The Amount of Debt in the Long-Term Capital Structure

Watch the video with Andrew Stotz on the amount of debt in the long-term capital structure when forecasting a company or read a summary below.

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The amount of debt in the long-term capital structure

The Amount of #Debt in the Long-Term #Capital Structure by @Andrew_Stotz

How much debt will a company carry in the long-term?

This discussion starts by accumulating the financial statements of the 500 largest and most liquid non-financial companies in Asia.

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The Amount of #Debt in the Long-Term #Capital Structure by @Andrew_Stotz

What would happen to the WACC if debt was 30%, 40%, 50%, or 60% of total capital?

The Amount of #Debt in the Long-Term #Capital Structure by @Andrew_Stotz

 

Debt component of capital fluctuates based on the market value of equity

Assume that the debt level of a company remains the same throughout the stock market’s ups and downs. Also, assume that the book value of equity is the same over the same period. The only thing that will change is the price-to-book ratio. When it is low the market is pessimistic, when it is high the market is optimistic.

The Amount of #Debt in the Long-Term #Capital Structure by @Andrew_Stotz

If the value of equity of a company is trading at a low 0.5x price-to-book value then the debt will appear as a large portion of capital. If the value of equity is trading at an expensive 4.0x then debt appears tiny. But debt never changed.

Forecast long-term debt between 0% and 50%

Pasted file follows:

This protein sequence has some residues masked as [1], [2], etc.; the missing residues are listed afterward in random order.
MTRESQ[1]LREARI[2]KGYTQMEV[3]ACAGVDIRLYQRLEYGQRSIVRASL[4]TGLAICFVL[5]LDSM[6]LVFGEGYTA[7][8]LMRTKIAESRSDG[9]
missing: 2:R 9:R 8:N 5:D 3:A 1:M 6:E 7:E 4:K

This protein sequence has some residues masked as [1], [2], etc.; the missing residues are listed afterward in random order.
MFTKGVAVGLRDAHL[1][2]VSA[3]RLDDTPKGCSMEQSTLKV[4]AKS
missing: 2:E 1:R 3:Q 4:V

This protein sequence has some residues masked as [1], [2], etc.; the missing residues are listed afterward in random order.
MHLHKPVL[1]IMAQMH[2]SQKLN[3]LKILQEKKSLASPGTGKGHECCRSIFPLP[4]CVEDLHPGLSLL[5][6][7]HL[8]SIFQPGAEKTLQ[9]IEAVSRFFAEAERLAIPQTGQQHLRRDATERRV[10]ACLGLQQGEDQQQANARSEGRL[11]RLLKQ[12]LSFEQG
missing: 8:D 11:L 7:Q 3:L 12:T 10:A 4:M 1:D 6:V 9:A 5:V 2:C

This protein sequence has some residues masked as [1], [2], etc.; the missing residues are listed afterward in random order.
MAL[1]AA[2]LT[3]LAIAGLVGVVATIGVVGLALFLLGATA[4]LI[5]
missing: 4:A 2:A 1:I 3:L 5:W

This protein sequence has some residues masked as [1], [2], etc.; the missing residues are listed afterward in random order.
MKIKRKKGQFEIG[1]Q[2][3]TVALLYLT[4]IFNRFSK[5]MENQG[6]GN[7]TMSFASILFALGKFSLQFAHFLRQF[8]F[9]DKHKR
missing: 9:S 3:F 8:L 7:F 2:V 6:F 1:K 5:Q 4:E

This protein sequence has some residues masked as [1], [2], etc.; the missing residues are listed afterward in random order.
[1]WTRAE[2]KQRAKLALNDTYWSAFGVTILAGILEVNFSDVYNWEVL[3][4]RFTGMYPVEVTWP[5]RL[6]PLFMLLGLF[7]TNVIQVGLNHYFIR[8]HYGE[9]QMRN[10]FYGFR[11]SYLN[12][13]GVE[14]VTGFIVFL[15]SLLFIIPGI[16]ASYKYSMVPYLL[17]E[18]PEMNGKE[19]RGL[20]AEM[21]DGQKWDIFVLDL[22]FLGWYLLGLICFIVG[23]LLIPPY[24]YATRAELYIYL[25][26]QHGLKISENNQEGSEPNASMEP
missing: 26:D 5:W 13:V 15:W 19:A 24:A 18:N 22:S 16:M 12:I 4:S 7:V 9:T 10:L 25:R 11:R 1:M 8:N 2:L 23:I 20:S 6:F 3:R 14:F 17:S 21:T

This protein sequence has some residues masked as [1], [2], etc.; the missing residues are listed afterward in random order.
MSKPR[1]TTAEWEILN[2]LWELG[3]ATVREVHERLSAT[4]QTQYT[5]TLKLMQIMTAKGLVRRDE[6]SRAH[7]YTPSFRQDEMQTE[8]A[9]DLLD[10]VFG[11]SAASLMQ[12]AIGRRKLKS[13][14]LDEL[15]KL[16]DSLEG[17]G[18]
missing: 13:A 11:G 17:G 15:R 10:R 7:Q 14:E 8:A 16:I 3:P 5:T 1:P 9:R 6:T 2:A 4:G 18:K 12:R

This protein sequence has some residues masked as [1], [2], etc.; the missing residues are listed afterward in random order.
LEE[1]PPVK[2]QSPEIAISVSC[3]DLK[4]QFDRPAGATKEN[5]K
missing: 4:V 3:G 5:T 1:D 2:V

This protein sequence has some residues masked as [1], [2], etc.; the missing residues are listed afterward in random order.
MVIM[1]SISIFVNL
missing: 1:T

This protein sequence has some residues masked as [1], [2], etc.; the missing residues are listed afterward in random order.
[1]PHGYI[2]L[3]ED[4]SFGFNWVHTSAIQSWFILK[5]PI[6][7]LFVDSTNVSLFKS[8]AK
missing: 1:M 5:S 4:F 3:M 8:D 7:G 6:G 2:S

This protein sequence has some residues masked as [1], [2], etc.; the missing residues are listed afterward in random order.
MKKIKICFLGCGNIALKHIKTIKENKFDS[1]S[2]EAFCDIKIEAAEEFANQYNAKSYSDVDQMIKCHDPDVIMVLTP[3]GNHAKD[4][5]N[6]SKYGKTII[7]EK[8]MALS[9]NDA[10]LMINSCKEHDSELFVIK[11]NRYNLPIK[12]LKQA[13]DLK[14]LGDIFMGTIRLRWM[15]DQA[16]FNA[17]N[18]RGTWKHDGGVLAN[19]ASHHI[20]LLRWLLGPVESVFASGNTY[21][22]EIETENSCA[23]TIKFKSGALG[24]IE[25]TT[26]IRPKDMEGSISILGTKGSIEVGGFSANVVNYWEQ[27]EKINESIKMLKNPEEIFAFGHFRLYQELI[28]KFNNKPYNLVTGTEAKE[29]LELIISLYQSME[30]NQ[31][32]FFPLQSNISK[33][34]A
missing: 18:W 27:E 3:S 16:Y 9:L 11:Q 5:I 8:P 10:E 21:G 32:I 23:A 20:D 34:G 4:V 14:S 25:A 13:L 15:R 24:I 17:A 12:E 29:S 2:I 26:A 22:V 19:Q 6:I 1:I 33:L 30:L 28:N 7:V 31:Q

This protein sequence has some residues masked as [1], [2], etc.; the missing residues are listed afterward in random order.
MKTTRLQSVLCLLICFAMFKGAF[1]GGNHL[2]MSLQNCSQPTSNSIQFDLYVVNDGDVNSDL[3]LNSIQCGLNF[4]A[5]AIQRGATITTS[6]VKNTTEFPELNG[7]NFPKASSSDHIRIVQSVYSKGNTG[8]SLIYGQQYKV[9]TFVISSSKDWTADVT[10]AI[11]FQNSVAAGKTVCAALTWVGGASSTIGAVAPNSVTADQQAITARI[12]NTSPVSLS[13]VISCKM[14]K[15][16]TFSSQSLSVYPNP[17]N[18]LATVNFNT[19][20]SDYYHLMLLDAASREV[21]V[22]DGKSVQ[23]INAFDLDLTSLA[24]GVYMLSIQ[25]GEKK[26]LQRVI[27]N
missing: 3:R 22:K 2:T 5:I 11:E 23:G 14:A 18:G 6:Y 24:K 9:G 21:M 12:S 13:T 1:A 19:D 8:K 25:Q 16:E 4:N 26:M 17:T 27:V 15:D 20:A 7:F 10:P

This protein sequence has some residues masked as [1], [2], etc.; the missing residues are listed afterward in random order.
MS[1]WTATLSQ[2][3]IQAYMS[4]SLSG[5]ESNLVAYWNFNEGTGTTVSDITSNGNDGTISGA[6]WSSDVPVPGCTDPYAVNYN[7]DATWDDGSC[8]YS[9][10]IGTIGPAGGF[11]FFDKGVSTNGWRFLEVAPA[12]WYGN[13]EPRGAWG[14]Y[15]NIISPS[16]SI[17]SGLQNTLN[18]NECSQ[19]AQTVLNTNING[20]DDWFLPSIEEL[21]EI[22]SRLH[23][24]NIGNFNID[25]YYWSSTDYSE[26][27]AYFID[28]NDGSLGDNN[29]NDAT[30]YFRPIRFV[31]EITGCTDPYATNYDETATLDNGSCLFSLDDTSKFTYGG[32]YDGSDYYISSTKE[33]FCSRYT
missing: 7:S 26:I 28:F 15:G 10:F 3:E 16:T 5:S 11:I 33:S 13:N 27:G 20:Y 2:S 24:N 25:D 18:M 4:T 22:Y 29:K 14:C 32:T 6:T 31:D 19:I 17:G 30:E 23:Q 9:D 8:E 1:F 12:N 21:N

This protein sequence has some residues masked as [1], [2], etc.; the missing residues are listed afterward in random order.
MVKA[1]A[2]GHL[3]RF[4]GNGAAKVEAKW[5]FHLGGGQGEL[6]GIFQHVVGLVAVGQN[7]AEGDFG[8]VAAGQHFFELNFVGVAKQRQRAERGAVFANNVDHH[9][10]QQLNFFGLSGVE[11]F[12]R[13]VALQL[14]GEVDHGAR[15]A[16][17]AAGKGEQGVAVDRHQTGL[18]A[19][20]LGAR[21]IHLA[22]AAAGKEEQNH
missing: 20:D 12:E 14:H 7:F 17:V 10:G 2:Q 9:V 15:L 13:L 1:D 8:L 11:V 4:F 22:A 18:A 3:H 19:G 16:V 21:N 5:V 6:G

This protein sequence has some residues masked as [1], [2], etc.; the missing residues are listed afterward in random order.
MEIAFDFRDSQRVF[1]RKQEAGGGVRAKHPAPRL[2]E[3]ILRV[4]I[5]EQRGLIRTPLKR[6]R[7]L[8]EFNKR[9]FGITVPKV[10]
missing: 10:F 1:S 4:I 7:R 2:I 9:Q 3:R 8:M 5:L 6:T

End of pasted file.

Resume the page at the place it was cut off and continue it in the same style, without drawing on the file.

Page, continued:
• When forecasting the long-term portion of debt as a % of total capital consider a range from 0% to 50%
  • If you estimate over 50% you are saying that from now to infinity the lenders to the company will put in more capital than the equity holders, this is unlikely
  • In addition, such a forecast will cause your WACC to be very small, producing a high valuation of the stock
  • Also, be aware of the price-to-book value of the company’s stocks
  • If it is trading at a very high 4x multiple the debt level may appear small
  • This would produce a higher than realistic WACC, hence a lower than realistic value for the stock
  • A price-to-book value of about 2x might be more realistic

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DISCLAIMER: This content is for information purposes only. It is not intended to be investment advice. Readers should not consider statements made by the author(s) as formal recommendations and should consult their financial advisor before making any investment decisions. While the information provided is believed to be accurate, it may include errors or inaccuracies. The author(s) cannot be held liable for any actions taken as a result of reading this article.

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Dr. Andrew Stotz, CFA is the CEO of A. Stotz Investment Research, a company providing institutional investors with ready-to- invest portfolios in Asia that aim to beat the benchmark through superior stock selection. The company also provides buy- and sell-side clients with financial models to value any company in the world and World Class Benchmarking to determine what companies are financially world class. Previously, as Head of Research at CLSA, Andrew was voted No. 1 Analyst in Thailand in the Asiamoney Brokers Polls for 2008 and 2009. He was also voted No. 1 Analyst in Thailand in the 2009 Institutional Investor magazine All-Asia Research Team Report. Andrew earned his PhD in finance at the University of Science and Technology of China in Anhui province, with a focus on answering questions raised by fund managers and analysts during his career about picking stocks and managing portfolios. In addition, Andrew has been a lecturer in finance for 22 years at various universities in Thailand. Since 2013, he has been the president of the CFA Society of Thailand. He is also the author of How to Start Building Your Wealth Investing in the Stock Market.